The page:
Holes came up in a Twitter discussion sparked by my Ella Enchanted post, and in that moment, I realized how absolutely perfectly it fits my theme.
I realize when I say Holes, you may be wondering if I mean the Newbery and National Book Award winning novel written by Louis Sachar or the movie adaptation starring Shia LaBeouf and also written by Louis Sachar.
I know it may come as a shock, but the answer to that is yes. Yes, of course I’m talking about both.
Listen, the thing about the book is that it’s perfect. I mean, it is FLAWLESS. I have read it three times (once via audio), and I have been in awe of it every single time. I have also seen the movie more than once and if you are a fan of truly faithful adaptations, Holes the movie will not disappoint. Basically, the only difference between the movie and the book is that movie Stanley is skinny, but Shia LaBeouf absolutely nails the naivete and vulnerability of Stanley so much so that even though he shouldn’t work as Stanley, he does.
Okay, so a brief overview of the plot: Stanley gets sent to Camp Green Lake for stealing a pair of shoes that he most definitely did not steal. He’s just a good kid who was in the wrong place at the wrong time. But he’s also poor which means his family can’t afford a good lawyer so into the system he goes. The camp is not a camp, though. The camp is a juvenile detention center where the boys are sent out in the hot sun every day to dig a hole as deep and wide as their shovels. Over the course of the book, as Stanley adjusts to life at the camp, he befriends a boy named Zero and we find out why Stanley’s family has terrible luck and why the lake dried up.
All of the storylines with Stanley, Zero, and the Warden; Kate and Sam the Onion Man; and, of course, that big empty lake all overlap and interweave in such deft storytelling that, again, just leaves me in awe. As I said in my review of the audiobook, Sachar addresses race, class, retribution, reparations, grief, self-esteem, family, found family, corruption, and a bunch of other stuff, all in 233 pages (four hours on CD).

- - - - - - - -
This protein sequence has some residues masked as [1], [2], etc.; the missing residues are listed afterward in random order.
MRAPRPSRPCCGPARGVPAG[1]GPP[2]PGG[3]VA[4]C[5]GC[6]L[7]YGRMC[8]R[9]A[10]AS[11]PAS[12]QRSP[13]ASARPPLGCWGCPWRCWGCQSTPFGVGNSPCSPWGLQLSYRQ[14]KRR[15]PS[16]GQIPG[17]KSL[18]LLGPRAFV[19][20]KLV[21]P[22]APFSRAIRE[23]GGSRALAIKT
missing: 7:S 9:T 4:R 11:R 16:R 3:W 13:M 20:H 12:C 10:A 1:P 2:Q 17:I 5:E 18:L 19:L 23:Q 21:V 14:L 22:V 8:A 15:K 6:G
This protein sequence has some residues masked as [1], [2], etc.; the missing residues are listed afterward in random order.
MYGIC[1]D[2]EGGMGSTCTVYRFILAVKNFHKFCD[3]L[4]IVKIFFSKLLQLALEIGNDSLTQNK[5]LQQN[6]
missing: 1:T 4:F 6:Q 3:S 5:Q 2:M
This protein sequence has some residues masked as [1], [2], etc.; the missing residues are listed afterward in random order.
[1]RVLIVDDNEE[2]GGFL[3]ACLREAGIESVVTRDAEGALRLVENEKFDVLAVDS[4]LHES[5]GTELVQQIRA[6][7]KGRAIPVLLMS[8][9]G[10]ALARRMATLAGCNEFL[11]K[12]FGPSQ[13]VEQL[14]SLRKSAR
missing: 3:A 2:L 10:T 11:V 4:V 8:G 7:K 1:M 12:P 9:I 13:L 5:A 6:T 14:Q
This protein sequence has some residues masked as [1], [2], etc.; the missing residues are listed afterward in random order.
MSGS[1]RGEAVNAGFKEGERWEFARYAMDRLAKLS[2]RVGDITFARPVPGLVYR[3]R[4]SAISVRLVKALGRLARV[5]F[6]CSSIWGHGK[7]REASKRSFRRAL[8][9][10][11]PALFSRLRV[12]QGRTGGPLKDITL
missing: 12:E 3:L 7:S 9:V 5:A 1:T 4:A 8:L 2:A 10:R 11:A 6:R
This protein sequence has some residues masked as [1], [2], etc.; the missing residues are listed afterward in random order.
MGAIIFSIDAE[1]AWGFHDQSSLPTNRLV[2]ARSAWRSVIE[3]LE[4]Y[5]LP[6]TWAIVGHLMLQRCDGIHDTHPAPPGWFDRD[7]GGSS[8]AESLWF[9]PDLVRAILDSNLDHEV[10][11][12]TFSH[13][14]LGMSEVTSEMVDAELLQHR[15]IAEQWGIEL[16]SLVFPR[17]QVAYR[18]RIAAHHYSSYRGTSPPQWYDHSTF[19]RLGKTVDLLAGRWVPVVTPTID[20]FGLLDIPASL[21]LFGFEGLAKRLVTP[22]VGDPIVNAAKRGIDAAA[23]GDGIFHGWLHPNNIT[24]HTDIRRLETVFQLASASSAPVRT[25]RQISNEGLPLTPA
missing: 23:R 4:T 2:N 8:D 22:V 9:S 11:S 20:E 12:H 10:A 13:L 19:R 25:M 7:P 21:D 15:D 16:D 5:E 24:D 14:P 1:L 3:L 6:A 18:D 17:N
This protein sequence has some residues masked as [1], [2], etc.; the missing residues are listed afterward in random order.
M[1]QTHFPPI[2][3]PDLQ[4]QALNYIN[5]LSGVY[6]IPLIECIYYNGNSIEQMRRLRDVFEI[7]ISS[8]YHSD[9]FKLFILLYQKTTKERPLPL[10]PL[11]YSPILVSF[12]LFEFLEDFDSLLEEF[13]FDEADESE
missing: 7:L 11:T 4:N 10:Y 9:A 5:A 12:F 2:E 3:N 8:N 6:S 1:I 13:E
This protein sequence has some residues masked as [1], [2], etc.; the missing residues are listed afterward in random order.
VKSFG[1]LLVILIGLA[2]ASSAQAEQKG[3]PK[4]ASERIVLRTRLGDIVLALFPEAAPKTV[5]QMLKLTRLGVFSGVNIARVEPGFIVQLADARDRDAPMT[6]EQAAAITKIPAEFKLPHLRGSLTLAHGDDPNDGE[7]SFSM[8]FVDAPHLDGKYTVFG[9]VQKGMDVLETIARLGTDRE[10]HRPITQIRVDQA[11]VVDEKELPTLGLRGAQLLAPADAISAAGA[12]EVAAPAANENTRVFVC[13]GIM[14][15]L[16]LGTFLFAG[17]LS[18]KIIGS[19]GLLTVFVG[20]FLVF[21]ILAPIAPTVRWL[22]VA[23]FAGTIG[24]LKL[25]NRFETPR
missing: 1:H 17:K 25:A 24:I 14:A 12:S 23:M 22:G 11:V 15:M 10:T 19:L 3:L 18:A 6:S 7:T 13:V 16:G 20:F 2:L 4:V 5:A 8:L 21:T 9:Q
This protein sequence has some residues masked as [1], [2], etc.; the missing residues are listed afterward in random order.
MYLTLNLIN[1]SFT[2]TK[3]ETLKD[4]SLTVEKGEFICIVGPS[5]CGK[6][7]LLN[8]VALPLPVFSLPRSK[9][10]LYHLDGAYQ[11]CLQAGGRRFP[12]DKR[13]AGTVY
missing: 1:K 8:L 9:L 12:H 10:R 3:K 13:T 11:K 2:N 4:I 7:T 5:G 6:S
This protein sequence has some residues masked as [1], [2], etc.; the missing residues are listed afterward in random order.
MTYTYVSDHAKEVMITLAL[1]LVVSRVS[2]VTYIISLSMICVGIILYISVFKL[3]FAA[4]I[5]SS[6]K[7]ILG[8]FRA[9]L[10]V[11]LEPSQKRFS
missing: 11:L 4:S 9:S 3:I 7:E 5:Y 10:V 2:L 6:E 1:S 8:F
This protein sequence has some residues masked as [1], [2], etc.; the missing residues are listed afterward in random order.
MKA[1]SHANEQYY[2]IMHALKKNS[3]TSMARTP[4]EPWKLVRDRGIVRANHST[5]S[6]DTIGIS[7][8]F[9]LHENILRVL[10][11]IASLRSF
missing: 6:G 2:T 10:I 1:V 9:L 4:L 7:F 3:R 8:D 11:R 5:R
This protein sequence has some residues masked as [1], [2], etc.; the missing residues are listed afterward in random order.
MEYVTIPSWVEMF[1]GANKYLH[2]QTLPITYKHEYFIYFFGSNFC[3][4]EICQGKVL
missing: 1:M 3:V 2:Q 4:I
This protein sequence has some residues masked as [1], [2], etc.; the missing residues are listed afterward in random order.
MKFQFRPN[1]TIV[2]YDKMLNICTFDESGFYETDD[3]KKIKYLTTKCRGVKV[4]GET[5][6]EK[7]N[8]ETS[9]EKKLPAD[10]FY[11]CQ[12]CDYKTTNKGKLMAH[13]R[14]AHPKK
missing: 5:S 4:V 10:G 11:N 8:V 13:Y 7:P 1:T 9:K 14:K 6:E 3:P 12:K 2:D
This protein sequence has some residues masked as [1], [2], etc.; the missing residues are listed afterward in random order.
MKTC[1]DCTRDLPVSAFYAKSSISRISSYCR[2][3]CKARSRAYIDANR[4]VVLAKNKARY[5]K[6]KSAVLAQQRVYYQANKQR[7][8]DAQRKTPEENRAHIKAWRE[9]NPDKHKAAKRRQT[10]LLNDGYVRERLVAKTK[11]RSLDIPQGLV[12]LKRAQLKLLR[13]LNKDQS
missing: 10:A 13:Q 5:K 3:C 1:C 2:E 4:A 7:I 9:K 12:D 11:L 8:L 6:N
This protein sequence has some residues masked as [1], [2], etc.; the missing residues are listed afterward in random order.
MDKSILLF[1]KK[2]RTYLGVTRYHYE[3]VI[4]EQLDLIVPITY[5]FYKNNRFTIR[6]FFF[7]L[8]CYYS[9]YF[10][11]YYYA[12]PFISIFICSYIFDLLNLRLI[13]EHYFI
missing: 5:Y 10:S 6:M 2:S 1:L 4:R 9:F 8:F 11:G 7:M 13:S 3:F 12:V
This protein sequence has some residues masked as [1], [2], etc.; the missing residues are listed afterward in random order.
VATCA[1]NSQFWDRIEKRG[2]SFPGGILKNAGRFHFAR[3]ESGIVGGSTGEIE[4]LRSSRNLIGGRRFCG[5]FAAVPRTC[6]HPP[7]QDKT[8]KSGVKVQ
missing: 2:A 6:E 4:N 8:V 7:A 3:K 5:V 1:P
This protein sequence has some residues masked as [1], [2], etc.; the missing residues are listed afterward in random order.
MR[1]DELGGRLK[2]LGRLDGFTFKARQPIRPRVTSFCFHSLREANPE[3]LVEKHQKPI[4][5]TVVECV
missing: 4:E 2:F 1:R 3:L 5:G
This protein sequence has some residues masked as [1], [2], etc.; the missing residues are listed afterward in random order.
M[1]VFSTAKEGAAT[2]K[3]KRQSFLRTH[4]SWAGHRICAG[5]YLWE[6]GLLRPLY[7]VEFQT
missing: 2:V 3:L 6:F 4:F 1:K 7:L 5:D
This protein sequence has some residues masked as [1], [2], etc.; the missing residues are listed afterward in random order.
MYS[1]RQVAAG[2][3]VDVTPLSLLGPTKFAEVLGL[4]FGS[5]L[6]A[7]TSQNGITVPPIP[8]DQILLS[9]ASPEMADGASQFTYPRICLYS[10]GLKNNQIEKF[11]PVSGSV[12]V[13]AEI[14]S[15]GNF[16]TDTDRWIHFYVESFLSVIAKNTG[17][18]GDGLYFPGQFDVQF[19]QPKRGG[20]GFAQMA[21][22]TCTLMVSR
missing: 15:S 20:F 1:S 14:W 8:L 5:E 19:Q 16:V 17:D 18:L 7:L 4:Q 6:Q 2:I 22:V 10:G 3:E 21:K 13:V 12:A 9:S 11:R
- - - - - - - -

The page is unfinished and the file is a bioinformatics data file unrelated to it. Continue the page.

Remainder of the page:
I am talking about the book here, but because the movie is so faithful to the book, it does the exact same things except makes some of the connection just a touch more obvious. And the cast! The cast is so awesome. Not only do you have the kids who are just great, there’s also Sigourney Weaver, Eartha Kitt, Patricia Arquette, Henry Winkler and, of course, there’s this guy:
Why, yes, that is my boo Dulé Hill as one Sam the Onion man. You may recognize him from his work on Psych where he plays Burton Guster.
If you want, you can even watch the Holes homage episode of Psych (S2:E2 “65 Million Years Off”) after watching the movie, as a treat.
Also, many years ago, I tweeted at Dulé Hill to ask if he had read the book and he RESPONDED and said YES and honestly, I should have quit Twitter then because that was the high point of my time on that hell site.
Oh wait, found the tweet. The original is unavailable for some reason, but the reply will now live on for eternity.
REPLYING TO @THEakilahbrown. That is me! It is forever immortalized. (@englishist is my old Twitter username.) But I digress.
Sigourney Weaver is actual perfection in the movie, and I love to randomly quote this scene, which means absolutely nothing to anyone who hasn’t seen the movie.
Excuse me? It’s all in the delivery. I love her.
I do have to say that there are some heavy topics covered here, the biggest of which is that [SPOILER] Sam gets lynched (offscreen in the movie, but still) [/SPOILER], which is absolutely horrible and not something that anyone wants to experience right now, I know. This is why I’m warning you that it happens. HOWEVER, did you see above where I said one of the topics covered is retribution? Well, justice gets served 100%. Justice gets served, reparations are made, and you will finish the story feeling such a deep sense of satisfaction, I promise.
This does lend itself more to justice than joy (though there is quite a bit of humor in the story–especially the movie, which is in no way a heavy watch, even though the spoiler made my daughter cry when she was a kid), but whichever version you choose, you really can’t go wrong with consuming Holes during the pandemic.
Oh, and I dare you not to get the movie’s theme song stuck in your head.
I dare you.
For this year’s A to Z Challenge, I have decided that I’m going to focus on comfort reads/watches as we enter our second (!) April in the pandemic. Tune in tomorrow to see what I choose for I!